1.e Which immediately was attacked by Annick. This way of speaking separates ‘humans’ from the rest of the symbiotic, cybernetic system of organisms and materials ( eg Latour’s emphasis on actor network theory) to understand science making. Humans cannot exist without the microbiome etc etc. Which takes us back to Roy Ascott’s call for ‘moist’ reality. My call to make the sciences more ‘humanistic’ was a contradiction in terms and logical sense.

We welcome further critiques , and maybe suggestions on how to rethink the framework on how to enable the survival of organic life on earth ( while admitting that non organic life forms are also viable). In the mean term I will keep working on improving science itself. Send an email to

Our First Podcast in Tamil on Creative Disturbance: Aadhavan Sibi Mathivanan with Gautam Sharma

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Aadhavan Sibi Mathivanan is proud to announce the creation of the new Creative Disturbance Channel: அ முதல் America வரை 
In this first podcast he is in dialog in Tamil with Gautam Sharma

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Aadhavan Sibi Mathivanan

அ முதல் America வரைC

Visa வில்லங்கம்

அ முதல் America வரை art

முதல் மடல்: ‘அ’ முதல் அமெரிக்காவரை. முதலாவது ‘விசா வில்லங்கம்”. எப்படியெப்படி தப்பு பண்ணலாம் ? விசா பெறுவதில் எத்தனை எத்தனை வில்லங்கம், முட்டுச் சந்து, உதவிக் கரங்கள், எளிமையான தீர்வுகள் ? உரையாடுகிறார்கள் கௌதம் ஷர்மா-ஆதவன் சிபி ! விசா வழிகாட்டும் வாட்சாப் குழுக்கள், தூதரகம் முன் நிற்கும் அனகோண்டா க்யூ வரிசை, ஒற்றை மனிதனாக கண்டம்விட்டு கண்டம் தாவி அமெரிக்கா சென்று சேரும் கொடுமையான முதல் அனுபவம் … எங்களில் எவரும் நண்பர்கள், முகம் தெரியாத முன்னாள் மாணவர்கள் துணையின்றி இந்த பதட்டக் கடலை தாண்டவில்லை. டென்ஷனாக இருக்கிறதா ? எங்களுக்கும் இருந்தது. அதை எப்படிக் கடந்தோம் என்பதுதான் இந்த முதல் காதையின் மய்யக் கரு.

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1 book that made Roger happy, 1 that made him unhappy; 1 that he has yet to read, so his future state of mind is un-prestatable due to constraint closure.

A World Beyond Physics: The emergence of evolution and Life; Stuart A. Kauffman, Oxford University Press, 2019 ISBN 978-0-19-087133-8

Reviewed by Roger F. Malina, Professor of Physics and Art and Technology, UT Dallas

A book that made Roger happy.

It is not often a book just makes me happy. As I read this book on a transatlantic flight, I leafed back and forth trying to make sense of this mixture of fact and speculation and just plain lack of closure. Kauffman has been on my radar for decades, and was one of the people who alerted me to the end of physics as the queen of the sciences. Its primacy for the last 70 years was an accident of history, particularly of WWI, rather than of logic, or the methods, we call scientific at the moment.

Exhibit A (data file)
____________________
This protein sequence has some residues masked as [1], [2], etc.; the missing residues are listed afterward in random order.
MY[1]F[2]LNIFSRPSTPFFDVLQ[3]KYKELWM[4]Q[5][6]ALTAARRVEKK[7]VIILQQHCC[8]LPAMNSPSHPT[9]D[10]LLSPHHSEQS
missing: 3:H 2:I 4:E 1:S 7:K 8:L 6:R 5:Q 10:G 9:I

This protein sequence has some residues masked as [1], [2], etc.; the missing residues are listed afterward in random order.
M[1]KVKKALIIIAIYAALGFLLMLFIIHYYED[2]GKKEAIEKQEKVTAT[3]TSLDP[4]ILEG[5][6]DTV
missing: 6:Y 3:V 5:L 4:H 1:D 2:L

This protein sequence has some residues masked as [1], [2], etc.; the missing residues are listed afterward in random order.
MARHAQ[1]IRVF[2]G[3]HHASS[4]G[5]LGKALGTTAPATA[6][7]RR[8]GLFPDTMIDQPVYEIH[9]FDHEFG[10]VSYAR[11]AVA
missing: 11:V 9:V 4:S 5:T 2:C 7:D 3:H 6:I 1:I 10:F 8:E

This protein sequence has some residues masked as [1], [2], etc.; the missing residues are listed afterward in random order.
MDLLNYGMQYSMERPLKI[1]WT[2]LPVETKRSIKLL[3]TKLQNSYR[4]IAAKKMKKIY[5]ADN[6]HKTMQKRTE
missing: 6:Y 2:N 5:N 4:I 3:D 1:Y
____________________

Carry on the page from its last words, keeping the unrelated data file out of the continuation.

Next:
The sciences of complexity have been one way that sciences are being redesigned, at least in its methods , if not its social embedding. However, the Santa Fe Institute, where Kauffman worked for a while, is indeed a new kind of research institute embedded in open society that treats the arts and sciences as combined ways of knowing. New ideas about causality are emerging and being applied, he argues. In Kauffman’s phrase we must face the fact that some phenomena, including life forms, are ‘unprestatable”. One of the stimuli for his current line of thinking is the work of Mael Motevil and Matteo Mossio on “constraint closure”


Read it again so it makes sense: un pre-state-able. Not unpredictable. Unprestatable. Not the same idea.

This book is almost an exemplar of Edward Said’s ideas on the ‘late style’ of older `creatives´ (Kauffman announces he is 79). There is no closure here on the nature of life and the scientific explanations of its development on earth and elsewhere in the universe. He states, very accurately, that there are xx billion places in the universe where what we call life, or self-organizing systems, must have originated. The discovery, using astro-physics, that there are more planets than stars in the universe shifts our gaze and that the search for life, like our own, is profoundly mistaken. There are billions of life forms, but none will be like our own and of a kind we can converse with and most will not be on planets (my conclusion).

 In the closing sections, Kauffman extends the discussion to the evolution of the economy. As with life, the economy, he argues, is another example of the emergence of the ‘adjacent possibles’ enabled by the phenomenon of auto-poesis through constraint closure. He concludes: “To think that this (life or the economy) is a Newtonian-Laplacian machine, derivable in some way from set of axioms, seems deeply wrong. Life, and we among it, is so rich in its inheritance and prospects that we can. I think, be captured by no entailing laws”. In his words the future of life, and the economy, are ‘Unprestatable”. 

But read this book and you might get wise, and wisely mad , realizing that the real world isn’t satisfied by physics. Or as we are doing in the UTDallas ArtSciLab try and develop the artscience methods that successfully combine various ways of knowing needed to understand the world at different scales of time, size, and complexity. Like Kauffman I am convinced that physics works enough of the time that it is worth funding; too bad it took astronomere 100,000 years to figure out most of the universe didnt emit light of any kind. For the key problems of climate change and the redesign of our human cultures and economic methods we must go way beyond physics, and in other ways one of which Kauffman elaborates. But this is needed also to understand all three undeniable biggies that Kaufmann enumerates: the origin of the universe, of life forms and of consciousness.